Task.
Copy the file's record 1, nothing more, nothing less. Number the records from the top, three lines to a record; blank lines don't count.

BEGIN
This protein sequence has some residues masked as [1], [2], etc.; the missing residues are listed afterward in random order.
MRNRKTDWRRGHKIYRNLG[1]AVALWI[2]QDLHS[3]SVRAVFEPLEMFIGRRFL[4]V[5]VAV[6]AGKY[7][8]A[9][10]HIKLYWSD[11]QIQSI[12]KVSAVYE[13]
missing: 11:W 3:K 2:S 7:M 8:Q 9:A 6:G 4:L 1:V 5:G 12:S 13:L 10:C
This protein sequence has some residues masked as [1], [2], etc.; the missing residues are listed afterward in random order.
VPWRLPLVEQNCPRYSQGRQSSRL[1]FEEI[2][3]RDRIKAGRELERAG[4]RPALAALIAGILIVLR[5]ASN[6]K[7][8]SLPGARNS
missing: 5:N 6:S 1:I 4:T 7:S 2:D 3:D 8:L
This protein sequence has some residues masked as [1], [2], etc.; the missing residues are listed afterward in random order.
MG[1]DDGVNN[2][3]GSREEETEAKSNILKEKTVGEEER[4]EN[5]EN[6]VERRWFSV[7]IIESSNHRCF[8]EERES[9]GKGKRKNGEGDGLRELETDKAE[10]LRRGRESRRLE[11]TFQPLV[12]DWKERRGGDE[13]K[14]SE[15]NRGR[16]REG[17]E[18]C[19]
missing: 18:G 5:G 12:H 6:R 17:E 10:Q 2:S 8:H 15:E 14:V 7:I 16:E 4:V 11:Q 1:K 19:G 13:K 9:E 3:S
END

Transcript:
This protein sequence has some residues masked as [1], [2], etc.; the missing residues are listed afterward in random order.
MRNRKTDWRRGHKIYRNLG[1]AVALWI[2]QDLHS[3]SVRAVFEPLEMFIGRRFL[4]V[5]VAV[6]AGKY[7][8]A[9][10]HIKLYWSD[11]QIQSI[12]KVSAVYE[13]
missing: 11:W 3:K 2:S 7:M 8:Q 9:A 6:G 4:L 1:V 5:G 12:S 13:L 10:C